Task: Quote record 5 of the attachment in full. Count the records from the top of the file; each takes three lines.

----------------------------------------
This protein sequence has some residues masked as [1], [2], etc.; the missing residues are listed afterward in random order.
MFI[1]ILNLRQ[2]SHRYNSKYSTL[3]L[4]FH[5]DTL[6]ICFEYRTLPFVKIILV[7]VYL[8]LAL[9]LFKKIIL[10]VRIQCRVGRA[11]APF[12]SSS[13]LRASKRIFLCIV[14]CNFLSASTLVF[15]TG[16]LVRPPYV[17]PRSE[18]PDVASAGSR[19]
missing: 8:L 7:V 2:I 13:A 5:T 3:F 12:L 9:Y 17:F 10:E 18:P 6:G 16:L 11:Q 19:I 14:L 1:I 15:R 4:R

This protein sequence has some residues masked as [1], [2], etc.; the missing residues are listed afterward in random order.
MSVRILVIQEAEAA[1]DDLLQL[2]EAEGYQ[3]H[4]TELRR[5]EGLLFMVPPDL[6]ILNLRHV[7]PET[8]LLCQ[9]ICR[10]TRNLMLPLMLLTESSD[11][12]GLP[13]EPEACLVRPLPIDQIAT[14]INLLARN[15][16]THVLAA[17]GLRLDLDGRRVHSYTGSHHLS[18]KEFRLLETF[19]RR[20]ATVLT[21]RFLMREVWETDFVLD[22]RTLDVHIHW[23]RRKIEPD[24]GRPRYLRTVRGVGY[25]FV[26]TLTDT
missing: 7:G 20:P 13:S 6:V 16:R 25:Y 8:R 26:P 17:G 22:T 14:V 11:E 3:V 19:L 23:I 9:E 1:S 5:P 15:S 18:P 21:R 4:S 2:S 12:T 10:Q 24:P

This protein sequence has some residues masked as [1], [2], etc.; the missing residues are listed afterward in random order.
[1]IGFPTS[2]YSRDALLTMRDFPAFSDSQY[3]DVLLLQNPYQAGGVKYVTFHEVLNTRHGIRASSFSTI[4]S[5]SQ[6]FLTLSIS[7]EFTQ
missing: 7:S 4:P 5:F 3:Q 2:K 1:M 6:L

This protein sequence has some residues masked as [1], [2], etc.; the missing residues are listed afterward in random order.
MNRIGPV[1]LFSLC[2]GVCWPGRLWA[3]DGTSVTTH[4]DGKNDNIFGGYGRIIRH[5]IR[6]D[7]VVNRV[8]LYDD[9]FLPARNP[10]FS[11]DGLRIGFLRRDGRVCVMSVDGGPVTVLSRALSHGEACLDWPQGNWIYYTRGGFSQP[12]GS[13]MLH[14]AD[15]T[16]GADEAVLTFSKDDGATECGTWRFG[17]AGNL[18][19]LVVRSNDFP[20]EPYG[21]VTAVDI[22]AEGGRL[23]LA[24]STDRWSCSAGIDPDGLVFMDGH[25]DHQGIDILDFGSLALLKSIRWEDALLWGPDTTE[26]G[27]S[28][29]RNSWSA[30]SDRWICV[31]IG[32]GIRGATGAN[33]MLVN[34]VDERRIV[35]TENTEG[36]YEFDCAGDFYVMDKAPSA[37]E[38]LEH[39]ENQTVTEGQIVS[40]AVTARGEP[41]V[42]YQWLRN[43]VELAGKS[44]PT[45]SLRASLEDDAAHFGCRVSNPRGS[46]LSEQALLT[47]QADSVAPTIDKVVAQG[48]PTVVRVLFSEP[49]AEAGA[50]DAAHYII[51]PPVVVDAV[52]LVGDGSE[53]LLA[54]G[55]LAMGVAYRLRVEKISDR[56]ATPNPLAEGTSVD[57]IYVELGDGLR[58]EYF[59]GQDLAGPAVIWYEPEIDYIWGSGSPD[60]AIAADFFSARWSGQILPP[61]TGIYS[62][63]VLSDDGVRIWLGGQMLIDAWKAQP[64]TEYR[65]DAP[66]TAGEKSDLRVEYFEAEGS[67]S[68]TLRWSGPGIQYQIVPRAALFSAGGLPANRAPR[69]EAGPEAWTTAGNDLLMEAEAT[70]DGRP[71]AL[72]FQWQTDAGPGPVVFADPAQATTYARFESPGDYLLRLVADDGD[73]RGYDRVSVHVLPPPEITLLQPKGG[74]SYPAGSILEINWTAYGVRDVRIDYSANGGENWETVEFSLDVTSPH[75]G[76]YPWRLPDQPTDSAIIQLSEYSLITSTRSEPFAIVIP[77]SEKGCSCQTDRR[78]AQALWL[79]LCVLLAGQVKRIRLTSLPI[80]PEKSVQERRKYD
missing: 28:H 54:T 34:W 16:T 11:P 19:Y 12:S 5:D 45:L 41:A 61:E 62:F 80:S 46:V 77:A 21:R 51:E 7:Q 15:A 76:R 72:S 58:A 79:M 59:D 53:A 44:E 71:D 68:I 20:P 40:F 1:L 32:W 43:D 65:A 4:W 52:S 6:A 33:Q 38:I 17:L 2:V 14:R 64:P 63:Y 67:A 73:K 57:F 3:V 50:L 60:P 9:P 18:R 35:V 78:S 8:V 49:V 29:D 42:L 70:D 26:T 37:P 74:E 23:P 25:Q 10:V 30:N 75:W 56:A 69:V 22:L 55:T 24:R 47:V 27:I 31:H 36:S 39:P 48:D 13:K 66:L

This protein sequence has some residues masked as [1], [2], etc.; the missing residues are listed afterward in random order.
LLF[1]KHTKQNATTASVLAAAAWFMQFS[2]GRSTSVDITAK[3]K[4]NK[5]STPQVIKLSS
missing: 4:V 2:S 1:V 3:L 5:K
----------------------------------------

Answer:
This protein sequence has some residues masked as [1], [2], etc.; the missing residues are listed afterward in random order.
LLF[1]KHTKQNATTASVLAAAAWFMQFS[2]GRSTSVDITAK[3]K[4]NK[5]STPQVIKLSS
missing: 4:V 2:S 1:V 3:L 5:K